A friend was moving and tossed some stuff my way and a nice stout aluminum two-stepper was in the mix. Out with the old, in with the newer design/stupidity mix. The aluminum stepper folded in the middle of the top. The top step was extra large and obviously too inviting to be anything other than a shoe sole resting place. After I flew off the ladder in a fall that stunned me (stunned me that I didn't do any serious damage), I examined the stool a little more closely. Unless weight was distributed more or less perfectly between the four legs, and the legs were all fully spread apart and sitting firmly on the floor, the more slender rear legs, supported by thin flexy aluminum pieces acting as braces (tension and compression), would creep inwards, the top would start to fold, and as you balanced to compensate for the movement it would continue inching inwards until all stability was lost.
It's the safer things that are dangerous.
R
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I think the little trailers that Harbor Freight sells have instructions to check that the bolts are tight and the wheels are tight every 100 miles.
You are supposed to check if the lights work every 200 miles.
I guess they don't want to get sued.
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snipped-for-privacy@myback.com wrote:

Those warnings are written by lawyers and serve only to protect the liability of the ladder manufacturers like warning you that your coffee is hot. Of coure most people will use the top step if they need it.
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If you followed this idea to conclusion eventually your ladder will have NO steps.
--
No dumb questions, just dumb answers.
Larry Wasserman - Baltimore, Maryland - lwasserm(@)charm(.)net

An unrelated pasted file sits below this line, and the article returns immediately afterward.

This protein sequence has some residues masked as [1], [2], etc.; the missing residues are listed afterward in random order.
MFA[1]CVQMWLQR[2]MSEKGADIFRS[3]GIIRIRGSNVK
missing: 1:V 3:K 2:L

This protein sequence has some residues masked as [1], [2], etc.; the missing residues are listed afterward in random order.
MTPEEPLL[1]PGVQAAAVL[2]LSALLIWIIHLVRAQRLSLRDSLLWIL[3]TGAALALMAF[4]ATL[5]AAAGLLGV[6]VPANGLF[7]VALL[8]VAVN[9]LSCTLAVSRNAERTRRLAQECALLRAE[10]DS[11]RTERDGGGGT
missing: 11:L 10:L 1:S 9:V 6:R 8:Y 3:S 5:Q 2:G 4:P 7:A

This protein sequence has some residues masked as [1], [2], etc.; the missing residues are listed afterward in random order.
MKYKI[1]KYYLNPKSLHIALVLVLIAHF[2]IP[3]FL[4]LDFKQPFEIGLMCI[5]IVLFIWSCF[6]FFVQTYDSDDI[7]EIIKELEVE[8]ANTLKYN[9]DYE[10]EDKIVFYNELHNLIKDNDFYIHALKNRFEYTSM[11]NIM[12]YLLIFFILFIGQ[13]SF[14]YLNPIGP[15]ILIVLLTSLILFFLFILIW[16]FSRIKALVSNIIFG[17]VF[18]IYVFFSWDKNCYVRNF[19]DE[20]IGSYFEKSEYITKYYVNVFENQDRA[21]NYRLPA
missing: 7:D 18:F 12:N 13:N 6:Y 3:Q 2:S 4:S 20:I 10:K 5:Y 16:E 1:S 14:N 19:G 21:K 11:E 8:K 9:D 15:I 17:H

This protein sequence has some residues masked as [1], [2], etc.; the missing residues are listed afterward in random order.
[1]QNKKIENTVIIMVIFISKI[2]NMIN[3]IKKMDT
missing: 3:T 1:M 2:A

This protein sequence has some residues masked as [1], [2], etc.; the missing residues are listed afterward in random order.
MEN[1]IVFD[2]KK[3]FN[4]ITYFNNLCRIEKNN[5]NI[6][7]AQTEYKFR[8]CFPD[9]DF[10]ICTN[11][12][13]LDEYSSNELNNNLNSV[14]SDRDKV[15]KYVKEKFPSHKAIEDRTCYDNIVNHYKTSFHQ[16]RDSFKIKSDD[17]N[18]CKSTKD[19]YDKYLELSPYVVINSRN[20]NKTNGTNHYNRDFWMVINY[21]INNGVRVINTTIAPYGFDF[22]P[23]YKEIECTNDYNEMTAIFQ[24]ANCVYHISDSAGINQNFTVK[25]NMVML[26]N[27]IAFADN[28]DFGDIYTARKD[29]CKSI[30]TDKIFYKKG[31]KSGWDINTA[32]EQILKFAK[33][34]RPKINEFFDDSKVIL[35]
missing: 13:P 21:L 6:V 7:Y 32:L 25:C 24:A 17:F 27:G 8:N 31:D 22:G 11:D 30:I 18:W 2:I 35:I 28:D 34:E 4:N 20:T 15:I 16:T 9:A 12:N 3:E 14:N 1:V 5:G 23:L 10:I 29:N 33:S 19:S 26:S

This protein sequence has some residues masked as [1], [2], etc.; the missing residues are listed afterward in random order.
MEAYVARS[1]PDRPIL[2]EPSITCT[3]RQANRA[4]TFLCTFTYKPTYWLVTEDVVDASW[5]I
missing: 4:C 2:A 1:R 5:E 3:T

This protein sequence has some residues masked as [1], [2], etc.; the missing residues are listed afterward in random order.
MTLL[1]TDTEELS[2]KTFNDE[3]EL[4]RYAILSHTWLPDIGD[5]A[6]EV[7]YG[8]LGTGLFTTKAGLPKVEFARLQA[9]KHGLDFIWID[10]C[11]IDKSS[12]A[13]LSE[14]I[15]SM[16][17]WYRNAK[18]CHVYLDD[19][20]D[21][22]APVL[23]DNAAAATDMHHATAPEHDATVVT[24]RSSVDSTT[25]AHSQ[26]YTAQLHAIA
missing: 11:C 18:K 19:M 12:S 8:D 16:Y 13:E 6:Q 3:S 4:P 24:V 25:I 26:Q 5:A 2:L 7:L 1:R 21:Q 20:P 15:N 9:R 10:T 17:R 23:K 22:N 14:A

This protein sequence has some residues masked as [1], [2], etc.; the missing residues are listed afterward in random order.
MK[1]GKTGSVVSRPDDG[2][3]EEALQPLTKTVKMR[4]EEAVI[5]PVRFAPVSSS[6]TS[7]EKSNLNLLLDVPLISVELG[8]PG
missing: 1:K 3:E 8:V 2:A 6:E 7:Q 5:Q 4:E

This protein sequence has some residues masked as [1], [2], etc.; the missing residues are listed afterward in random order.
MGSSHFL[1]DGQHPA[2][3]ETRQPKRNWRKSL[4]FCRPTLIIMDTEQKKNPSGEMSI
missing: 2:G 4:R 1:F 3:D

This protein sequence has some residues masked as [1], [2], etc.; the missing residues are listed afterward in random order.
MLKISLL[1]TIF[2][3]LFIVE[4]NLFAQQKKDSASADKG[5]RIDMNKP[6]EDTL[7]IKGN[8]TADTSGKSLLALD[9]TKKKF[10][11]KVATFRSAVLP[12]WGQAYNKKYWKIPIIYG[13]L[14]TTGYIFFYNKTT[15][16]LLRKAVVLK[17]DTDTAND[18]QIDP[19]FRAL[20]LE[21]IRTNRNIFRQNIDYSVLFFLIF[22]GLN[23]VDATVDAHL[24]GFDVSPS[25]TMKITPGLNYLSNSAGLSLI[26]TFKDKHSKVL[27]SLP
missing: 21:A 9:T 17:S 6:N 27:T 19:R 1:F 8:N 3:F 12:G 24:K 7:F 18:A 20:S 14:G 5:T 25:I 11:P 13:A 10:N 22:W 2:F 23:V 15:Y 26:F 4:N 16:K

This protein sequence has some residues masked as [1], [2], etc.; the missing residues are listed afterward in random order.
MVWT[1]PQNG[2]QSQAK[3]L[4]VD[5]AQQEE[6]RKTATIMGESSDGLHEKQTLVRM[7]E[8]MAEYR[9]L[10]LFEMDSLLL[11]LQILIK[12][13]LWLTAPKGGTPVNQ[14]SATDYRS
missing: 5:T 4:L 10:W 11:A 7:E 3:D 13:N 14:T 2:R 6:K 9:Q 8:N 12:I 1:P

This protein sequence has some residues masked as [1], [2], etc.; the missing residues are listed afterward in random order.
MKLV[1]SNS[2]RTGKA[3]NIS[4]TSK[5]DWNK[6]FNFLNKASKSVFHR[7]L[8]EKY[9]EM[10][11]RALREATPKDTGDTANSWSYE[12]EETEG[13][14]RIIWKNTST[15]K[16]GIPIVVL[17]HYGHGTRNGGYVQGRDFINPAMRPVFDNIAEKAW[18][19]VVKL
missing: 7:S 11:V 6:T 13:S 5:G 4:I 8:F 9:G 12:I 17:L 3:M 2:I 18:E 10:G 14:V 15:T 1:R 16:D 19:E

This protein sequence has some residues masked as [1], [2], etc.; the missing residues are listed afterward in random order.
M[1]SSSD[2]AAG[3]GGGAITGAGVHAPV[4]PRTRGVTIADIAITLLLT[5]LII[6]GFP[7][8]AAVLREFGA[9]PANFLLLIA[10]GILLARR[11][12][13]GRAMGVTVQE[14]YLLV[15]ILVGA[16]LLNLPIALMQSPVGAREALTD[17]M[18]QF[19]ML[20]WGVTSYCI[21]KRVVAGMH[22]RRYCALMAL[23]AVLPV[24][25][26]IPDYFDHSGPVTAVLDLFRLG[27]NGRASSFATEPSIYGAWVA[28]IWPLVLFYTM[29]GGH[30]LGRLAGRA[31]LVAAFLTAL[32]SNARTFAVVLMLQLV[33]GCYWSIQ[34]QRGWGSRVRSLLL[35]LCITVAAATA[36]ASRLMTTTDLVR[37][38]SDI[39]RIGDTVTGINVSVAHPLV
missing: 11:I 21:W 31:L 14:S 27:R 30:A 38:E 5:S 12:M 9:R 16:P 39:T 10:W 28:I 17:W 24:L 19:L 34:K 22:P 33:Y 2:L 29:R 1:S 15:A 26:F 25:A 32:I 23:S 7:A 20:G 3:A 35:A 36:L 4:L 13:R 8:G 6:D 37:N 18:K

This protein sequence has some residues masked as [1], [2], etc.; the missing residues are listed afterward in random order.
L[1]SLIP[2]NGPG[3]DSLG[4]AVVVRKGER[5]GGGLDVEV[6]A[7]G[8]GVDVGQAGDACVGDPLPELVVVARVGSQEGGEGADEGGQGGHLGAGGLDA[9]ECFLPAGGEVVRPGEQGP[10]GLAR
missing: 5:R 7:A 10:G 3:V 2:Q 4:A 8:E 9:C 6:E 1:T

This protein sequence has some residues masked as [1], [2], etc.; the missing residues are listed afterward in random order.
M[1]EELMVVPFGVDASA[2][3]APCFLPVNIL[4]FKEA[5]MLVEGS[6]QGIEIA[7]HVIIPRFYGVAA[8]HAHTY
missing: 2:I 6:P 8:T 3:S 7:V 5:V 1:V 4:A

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I would personally have them add an extra top step then you could safely use the current top step.

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snipped-for-privacy@myback.com wrote:

If you look again I think you will find it says do not stand or sit on top step. Mine all have the top two steps labeled for no standing. The idea is that you can use them to climb to a higher standing level on something else but you shouldn't try to stand on the two top steps as your more likely to loose your balance. Were step ladders are being used as work platforms the proper ladder to use is a platform ladder rather than a step ladder. This link will take you to a picture of a platform ladder. <http://www.industrialladder.com/main_inventory/Werner_Fiberglass_Platform_Ladder/Werner_Fiberglass_Platform_Ladder_P7400_Series_375_lb._Capacity_Type_IAA/1/industrial_ladder.htm .
Notice that the standing level has a larger area so that your entire foot can stand flat and that it has a knee bar to help you maintain orientation and balance. The obvious draw back is that you have to know what height you will need to work at in advance. I have seen a combination step and platform ladder were the unused steps could be lifted out of the way but they are hard to find, heavy, and expensive. My favorite type of ladder is an eight by sixteen combination step extension. It nicely bridges the gap between a six foot step ladder and the twenty four feet and longer extension ladders. You can't beat it for versatility.
--
Tom Horne

"This alternating current stuff is just a fad. It is much too dangerous